`Portraits of Hope' display focuses on breast cancer awareness

Neighbors

October 06, 1999|By Heather Tepe | Heather Tepe,SPECIAL TO THE SUN

ALICIA PETERSEN, 58, remembers her fear and confusion when her doctor told her she had breast cancer two years ago.

"I was by myself and didn't know what to do or what to think," she says. "The problem is that it's so overwhelming. You're going through this traumatic experience, but you have to maintain a sound, rational mind to find a good doctor and make decisions."

Petersen's cancer was found during a routine mammogram. When she heard her diagnosis, Petersen says, she remembers thinking, "This could mean that I could die.

"I tried to figure out how this would affect my daughter," she says. It was one of the first things she thought of. Alicia Petersen lives with her daughter, Monique Petersen, 31, in Long Reach.

Although she works long days for the Department of Agriculture in Washington, Petersen makes time to volunteer for the American Cancer Society in Howard County. She organized an exhibit of photographs of cancer survivors for the society, which was unveiled Saturday.

Called "Portraits of Hope," the show at The Mall in Columbia will remain on display until Oct. 17.

"The main purpose of the `Portraits of Hope' exhibit is to try to raise the awareness of breast cancer prevention and to reach out to as many women as we can," Petersen says.

"We want them to know that if they have early detection, they can survive breast cancer and they can live for a long time. The earlier cancer is detected, the better the survival rates are, and the treatment isn't as difficult," Petersen says.

About 75 people attended the unveiling ceremony, including Maryland Dels. Elizabeth Bobo, Shane Pendergrass and Frank S. Turner, and Howard County Council member C. Vernon Gray.

Many of those whose portraits are included in the exhibit attended, including Town Center resident Lucille Souder, 64, who was diagnosed with breast cancer in 1988.

A real estate agent with Re/Max Columbia and the mother of five grown children, Souder says she wanted to participate in the exhibit because of her daughters, who range in age from 37 to 42.

"All four daughters have been extremely afraid of the hereditary factors of breast cancer," she says.

As a result of her breast cancer, Souder says, her daughters are taking better care of their health -- eating healthier and exercising more.

"This has changed my life very much in the positive," she says. "I corrected so many things in my life and took the time to concentrate on myself. I guess because people do get so afraid when they're diagnosed, life means so much more after you've had something so threatening," she says.

Her regimen includes yoga and acupuncture.

A life-threatening illness like cancer forces you to examine your values, Petersen says. She changed her priorities to focus on helping the American Cancer Society and her church.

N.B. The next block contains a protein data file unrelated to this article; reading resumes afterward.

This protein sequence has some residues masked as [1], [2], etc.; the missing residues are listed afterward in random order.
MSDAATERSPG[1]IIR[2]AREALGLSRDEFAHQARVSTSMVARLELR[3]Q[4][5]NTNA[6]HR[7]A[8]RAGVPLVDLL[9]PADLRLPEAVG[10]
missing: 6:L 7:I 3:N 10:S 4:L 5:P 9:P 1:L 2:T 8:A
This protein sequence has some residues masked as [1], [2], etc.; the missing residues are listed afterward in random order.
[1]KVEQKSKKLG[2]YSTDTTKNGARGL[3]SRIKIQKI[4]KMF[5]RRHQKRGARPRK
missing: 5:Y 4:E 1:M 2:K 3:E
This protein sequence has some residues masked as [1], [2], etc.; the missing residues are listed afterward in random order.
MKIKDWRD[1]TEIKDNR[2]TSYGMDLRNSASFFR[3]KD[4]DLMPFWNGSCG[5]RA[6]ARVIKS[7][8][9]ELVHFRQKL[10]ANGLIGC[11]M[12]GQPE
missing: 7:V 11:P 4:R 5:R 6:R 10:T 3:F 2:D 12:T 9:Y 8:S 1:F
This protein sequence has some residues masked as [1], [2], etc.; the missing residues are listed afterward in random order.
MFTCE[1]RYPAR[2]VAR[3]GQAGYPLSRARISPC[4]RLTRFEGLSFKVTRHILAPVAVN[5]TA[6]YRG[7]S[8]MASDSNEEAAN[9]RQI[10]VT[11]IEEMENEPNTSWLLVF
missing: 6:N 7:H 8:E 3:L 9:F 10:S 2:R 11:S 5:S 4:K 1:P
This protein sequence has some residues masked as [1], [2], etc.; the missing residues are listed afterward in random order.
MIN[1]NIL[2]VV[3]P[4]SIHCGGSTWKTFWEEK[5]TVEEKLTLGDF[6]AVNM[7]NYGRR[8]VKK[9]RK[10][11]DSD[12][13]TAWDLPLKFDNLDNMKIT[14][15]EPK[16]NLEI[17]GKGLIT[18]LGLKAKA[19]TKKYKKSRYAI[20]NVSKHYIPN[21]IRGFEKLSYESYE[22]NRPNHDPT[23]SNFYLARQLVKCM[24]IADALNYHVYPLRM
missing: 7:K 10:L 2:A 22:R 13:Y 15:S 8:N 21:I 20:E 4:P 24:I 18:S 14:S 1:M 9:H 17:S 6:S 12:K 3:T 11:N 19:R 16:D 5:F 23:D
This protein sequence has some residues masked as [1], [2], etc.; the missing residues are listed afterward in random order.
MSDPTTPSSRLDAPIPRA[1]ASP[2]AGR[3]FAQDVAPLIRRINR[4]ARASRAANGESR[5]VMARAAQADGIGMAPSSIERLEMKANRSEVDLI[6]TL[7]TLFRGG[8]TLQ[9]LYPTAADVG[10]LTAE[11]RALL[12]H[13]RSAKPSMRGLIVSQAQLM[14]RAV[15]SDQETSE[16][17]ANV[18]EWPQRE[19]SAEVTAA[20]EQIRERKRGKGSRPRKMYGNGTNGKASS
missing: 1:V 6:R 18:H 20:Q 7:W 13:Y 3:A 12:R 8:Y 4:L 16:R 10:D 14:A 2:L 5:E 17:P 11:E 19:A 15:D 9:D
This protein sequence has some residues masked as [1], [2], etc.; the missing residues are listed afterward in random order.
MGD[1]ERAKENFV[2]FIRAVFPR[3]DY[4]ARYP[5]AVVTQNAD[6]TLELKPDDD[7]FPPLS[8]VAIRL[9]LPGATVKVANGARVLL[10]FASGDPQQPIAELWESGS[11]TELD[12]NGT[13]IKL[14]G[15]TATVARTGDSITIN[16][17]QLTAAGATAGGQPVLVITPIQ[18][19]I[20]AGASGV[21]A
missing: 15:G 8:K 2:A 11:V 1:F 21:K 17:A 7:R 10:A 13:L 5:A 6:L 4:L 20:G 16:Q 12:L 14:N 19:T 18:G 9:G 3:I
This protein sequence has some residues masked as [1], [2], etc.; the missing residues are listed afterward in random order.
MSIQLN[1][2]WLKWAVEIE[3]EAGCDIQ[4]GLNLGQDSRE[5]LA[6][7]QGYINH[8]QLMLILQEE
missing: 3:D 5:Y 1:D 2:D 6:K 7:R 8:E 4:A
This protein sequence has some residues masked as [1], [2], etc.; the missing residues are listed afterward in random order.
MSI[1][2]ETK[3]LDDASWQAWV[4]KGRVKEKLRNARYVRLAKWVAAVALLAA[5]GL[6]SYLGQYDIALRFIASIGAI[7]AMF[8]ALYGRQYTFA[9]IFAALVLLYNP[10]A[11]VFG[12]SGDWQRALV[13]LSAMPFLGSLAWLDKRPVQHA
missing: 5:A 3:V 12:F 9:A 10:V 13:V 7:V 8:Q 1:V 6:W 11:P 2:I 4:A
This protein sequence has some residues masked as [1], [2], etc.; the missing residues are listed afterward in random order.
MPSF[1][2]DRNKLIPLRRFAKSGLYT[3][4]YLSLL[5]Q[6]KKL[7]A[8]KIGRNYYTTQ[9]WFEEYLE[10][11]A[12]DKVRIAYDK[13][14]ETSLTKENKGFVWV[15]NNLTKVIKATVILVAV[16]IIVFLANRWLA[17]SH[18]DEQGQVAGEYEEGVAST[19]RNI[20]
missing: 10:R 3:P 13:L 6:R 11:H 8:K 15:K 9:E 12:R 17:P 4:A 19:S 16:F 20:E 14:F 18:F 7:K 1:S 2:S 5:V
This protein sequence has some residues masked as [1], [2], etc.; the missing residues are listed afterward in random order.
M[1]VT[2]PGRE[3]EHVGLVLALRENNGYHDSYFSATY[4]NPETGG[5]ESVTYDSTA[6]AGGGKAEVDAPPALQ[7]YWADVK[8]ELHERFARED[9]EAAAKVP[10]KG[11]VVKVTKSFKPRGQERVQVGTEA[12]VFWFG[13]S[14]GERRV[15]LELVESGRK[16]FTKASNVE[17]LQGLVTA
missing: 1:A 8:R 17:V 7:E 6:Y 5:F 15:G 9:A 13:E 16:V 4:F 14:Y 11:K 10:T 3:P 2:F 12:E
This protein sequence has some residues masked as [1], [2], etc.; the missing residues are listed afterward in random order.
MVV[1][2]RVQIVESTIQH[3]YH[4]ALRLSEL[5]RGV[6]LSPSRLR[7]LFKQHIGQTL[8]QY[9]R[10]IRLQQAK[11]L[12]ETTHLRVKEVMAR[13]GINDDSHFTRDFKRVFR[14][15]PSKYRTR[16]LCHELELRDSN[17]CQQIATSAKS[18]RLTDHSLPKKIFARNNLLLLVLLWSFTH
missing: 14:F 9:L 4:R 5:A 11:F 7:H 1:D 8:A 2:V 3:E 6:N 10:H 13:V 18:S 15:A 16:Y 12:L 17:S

"The other thing I did was to buy a little beach house," Petersen says. "Something kept telling me, `Alicia, this is going to be wonderful for you.' It's a quiet place where I can just go and read and spend quiet time.

"This might be a little extravagant," she adds, "but I work 10 hours a day, and you have to find some way to relax."

Penni Martin, a single mother who lived in Columbia and helped plan the exhibit, was to be included in the exhibit. Sadly, she died during the summer. Her son, 8-year-old Tyler Martin, attended the ceremony at the mall, where Bobo presented him with a framed portrait of his mother.

"Penni was a wonderful person with a joyous spirit," Petersen says. "During her illness, she was so concerned about Tyler. As a single mother, she wanted to make sure he had everything she could possibly give him. She wasn't going to let cancer stop her."

Penni Martin wanted to live to see Tyler go to college, Petersen says, but as her illness progressed, she set short-term goals for herself.

Last summer, when Tyler was scheduled to go to camp, Martin made all the arrangements, bought supplies and packed Tyler's things.

"She prayed every day that she would be alive when he came back," Petersen says.

That prayer was answered. Martin died July 29 at 46.

About two years ago, Martin bought a new house because she wanted Tyler to have a home in a nice neighborhood. After the funeral, when the mourners returned to the house, Petersen overheard Tyler say, speaking to some of the children, "My mommy left me a house."

"It was clear in his mind that his mother wanted to take care of him," Petersen says. "He came first, even before the cancer."

Tyler now lives in Columbia with his guardian, Martin's nephew, Cristopher Dinwiddie, 32. Dinwiddie owns a catering business, the Breakfast Club, in Washington.

Petersen is grateful to Nordstrom photographer Sonia Harris and Sign-A-Rama of Columbia for donating goods and services for "Portraits of Hope." Sign-A-Rama is owned by Elkridge resident Betty Evans, a breast cancer survivor whose portrait is included in the show.

Evans prepared the display boards for the exhibit.

In observance of Breast Cancer Awareness Month this month, department stores in The Mall in Columbia will distribute free breast self-examination shower hangers in their lingerie departments. The hangers offer detailed instructions on how to perform breast self-exams.

The society's Howard County unit also is sponsoring Cancer Cure Cruise, a vintage and antique car show, from 10 a.m. to 4 p.m. Sunday at Merriweather Post Pavilion.

The American Cancer Society urges regular screenings for breast cancer. Information: 410-418-8753.

Information about the car show: 410-531-6737.

Pub Date: 10/06/99

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